about the New York case. "She knew what she was doing."
Meanwhile, Gordon Home Improvement, an independent contractor hired by
the Marshalls in 2004, found their house needed thousands of dollars in
work. Photos taken at the time show holes in the kitchen walls and exposed
floorboards. The Marshalls borrowed money from family members to fix the
immediate problems. But they feared for their safety, as the kitchen floor
In 2005, banking regulators in New Jersey and New York launched investigations
against D&M. A few dozen banks have sued the company for selling them
bad loans. In one federal court case in Brooklyn, D&M was accused
of conducting "vastly inflated appraisals," misstating borrowers'
incomes and writing false checks for about $20 million in loans.
In 2006, D&M declared Chapter 7 bankruptcy, which put the fraud cases
on hold. Berkman believed the suits would never come to trial.
Superior Court Judge Margaret M. McVeigh ruled against the Marshalls on
March 27. She found US Bank deserved payments because it had no knowledge
of the loan's original terms.
Calls made to Vladimir Palma, a Mount Laurel lawyer for US Bank, were
not returned. A bank spokeswoman declined to comment, citing customer
Today, the Marshall home will be part of a county foreclosure sale. Fowler
filed an appeal to stay the foreclosure and reverse McVeigh's decision
but was not optimistic. "It's a pretty desperate situation,"
After hearing about the sale on Monday afternoon, Wilhemina was having
"What am I going to do? Walk across the street and throw myself in
the river," said Wilhemina, who didn't know where she will go if
her house is sold.
What happened to John Evans?
One of the biggest mysteries in Leo and Wilhemina Marshall's case is what
happened to John Evans -- the contractor who first approached them about
financing their home repairs.
Brian Fowler, the Marshalls' lawyer, sued Evans for violating a long list
of state and federal legal protections in executing a home improvement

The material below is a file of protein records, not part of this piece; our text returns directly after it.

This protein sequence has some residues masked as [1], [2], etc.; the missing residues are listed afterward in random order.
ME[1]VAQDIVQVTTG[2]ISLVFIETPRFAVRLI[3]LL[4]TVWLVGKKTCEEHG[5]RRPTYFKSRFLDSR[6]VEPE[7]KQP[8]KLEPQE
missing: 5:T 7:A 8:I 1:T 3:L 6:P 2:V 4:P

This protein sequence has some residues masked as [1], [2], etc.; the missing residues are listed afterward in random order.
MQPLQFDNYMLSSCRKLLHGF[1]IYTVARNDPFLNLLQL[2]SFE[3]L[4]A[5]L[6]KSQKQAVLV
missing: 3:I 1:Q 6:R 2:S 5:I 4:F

But Evans has yet to face any legal questioning on his conduct.
Jeff Lamm, spokesman for the state Attorney General's Office, said they
have no registered complaints against East Coast Developers, the Belleville
company that Evans represented when he contacted the Marshalls in 2001.
But East Coast does not hold a state contractor's license, and the license
number listed on the contract issued to the Marshalls is not valid, Lamm
"If they are doing renovation in homes, they shouldn't be,"
Evans was subpoenaed by Fowler to testify in court but failed to show
in 2004, legal filings show. East Coast is listed in court documents as
an "unserved" defendant.
East Coast's repair contract lists 383 Washington Ave. as their place
of business. 383 Properties, a West Orange company that owns the building,
could not be reached Monday for information about their former tenant.
DMAC Financial Corp., the property's current tenant, has been there for
a year and said they had no knowledge of East Coast.
While Evans goes missing, the list of accusations against him by Fowler
on behalf of the Marshalls is extensive. Under New Jersey's Consumer Fraud
Act, a home improvement contract must include start and end dates for
the work, which are not listed on the paperwork given to the Marshalls.
The law also bars contractors from accepting the full payment before any
work has been completed.
Fowler hired an investigator to locate Evans, but he had vanished.
"The business was shut down and they were gone," Fowler said.
Reach Heather Haddon at 973-569-7121 or email@example.com.